- A common debate when it comes to squats is whether you should use a high or low bar position. A high bar allows you to squat deeper, which will hit the glutes harder, while a low bar position causes more forward lean, which also lets you hit the glutes and hamstrings more. So bar position is really a matter of personal preference.
- Your stance also affects how much the glutes and hamstrings are worked. A wider stance (further than shoulder width) will target them more.
The goblet squat is done with a dumbbell or kettlebell held at your chest. While you can’t use real heavy loads with this variation, the goblet squat allows you to get a lot of depth, further targeting the glutes and hamstrings.
This variation goes by a few different names, including the Anderson Squat. Basically, you’re only doing the second half of a squat.
To do this variation, set the bar up in a rack on the pins, equal to where it would be at the bottom of your squat. Position yourself under the bar, and explode up. Lower the bar back onto the pins, and reset. No bouncing.
This variation is great because it eliminates the stretch-shortening cycle between the eccentric and concentric portions of the squat and isolates the glutes and hamstrings.
Bulgarian Split Squat
Also known as the rear-foot elevated split squat, the Bulgarian split squat targets the glutes, as well as the quads. This variation can be done with dumbbells, goblet style, or with a barbell.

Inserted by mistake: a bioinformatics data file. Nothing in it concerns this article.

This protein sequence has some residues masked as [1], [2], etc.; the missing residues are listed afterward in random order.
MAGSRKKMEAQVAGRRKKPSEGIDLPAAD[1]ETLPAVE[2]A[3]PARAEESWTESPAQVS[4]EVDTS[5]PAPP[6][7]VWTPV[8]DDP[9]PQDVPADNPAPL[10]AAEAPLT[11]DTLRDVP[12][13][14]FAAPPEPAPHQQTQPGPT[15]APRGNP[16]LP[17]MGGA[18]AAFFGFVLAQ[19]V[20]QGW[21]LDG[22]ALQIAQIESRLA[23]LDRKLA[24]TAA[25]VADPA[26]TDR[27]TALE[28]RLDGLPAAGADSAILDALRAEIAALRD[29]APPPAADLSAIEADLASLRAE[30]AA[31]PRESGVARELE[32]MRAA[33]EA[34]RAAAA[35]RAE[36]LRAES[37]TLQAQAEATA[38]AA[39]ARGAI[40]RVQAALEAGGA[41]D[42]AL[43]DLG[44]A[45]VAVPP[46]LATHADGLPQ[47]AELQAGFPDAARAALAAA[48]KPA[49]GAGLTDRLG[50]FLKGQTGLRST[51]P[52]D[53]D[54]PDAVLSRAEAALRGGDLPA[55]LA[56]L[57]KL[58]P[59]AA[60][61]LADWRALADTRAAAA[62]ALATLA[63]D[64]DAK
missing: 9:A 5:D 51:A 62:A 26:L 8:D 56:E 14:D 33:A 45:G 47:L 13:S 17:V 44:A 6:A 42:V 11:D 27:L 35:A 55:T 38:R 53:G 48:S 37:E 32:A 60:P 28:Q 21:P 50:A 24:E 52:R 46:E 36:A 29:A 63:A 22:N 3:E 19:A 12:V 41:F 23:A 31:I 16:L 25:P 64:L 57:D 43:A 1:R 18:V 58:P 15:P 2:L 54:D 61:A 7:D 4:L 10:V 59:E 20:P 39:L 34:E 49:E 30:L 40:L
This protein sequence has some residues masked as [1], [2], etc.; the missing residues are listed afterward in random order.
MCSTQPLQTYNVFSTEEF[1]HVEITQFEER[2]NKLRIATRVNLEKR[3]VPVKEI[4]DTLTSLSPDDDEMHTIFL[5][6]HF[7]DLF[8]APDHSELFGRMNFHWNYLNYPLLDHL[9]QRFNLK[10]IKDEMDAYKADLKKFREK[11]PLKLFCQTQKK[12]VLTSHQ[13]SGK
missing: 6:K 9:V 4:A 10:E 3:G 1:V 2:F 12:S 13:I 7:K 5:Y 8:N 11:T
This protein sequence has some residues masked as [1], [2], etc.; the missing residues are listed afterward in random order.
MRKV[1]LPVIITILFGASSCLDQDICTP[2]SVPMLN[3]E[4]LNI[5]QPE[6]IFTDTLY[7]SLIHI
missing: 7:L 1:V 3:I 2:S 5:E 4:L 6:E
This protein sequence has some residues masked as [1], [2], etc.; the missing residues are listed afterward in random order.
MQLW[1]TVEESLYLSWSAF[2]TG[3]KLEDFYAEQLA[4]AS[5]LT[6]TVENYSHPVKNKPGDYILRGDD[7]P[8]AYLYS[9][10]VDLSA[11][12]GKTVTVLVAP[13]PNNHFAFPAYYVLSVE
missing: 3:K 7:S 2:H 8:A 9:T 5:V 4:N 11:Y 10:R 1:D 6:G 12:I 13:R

Like the squat, there are a number of deadlift variations that allow you to really hammer the glutes.
Conventional & Sumo
Deadlifts are great, not only because they are a total body movement, but they also are incredibly effective for building the glutes and hamstrings, due to the ability to use very heavy loads. Research shows that conventional and sumo deadlifts are both equally effective for training the glutes. The important thing to remember when deadlifting is to really squeeze the glutes hard at the top part of the movement.
There’s no better way to build strength and stability than with unilateral movements. The single-leg RDL will really set the glutes and hammies on fire by providing a ton of isolation.
Barbell Hip Thrust
It might be one of the more embarrassing exercises to perform, but the hip thrust is a fantastic one for butt-building and should not be left out of your program. Popularised by Bret Contreras, the hip thrust involves placing your shoulders on a bench, with a loaded barbell over your hips. Here’s Bret himself explaining the movement.
Single-Leg Hip Thrust
When it comes to the glutes, there aren’t many bodyweight exercises I would choose over weighted exercises, but the single-leg hip thrust is one of the exceptions. Like the barbell hip thrust, your shoulders are placed on a bench, with your feet planted firmly on the ground. Extend one leg straight out and thrust your hips into the air, driving your one planted foot into the ground, and squeezing your glutes at the top.
While lunges are primarily thought of as a quad-dominant exercise, the glutes are heavily involved in helping you return to the standing position. Lunges can be done forward, or reverse, with a barbell or dumbbells.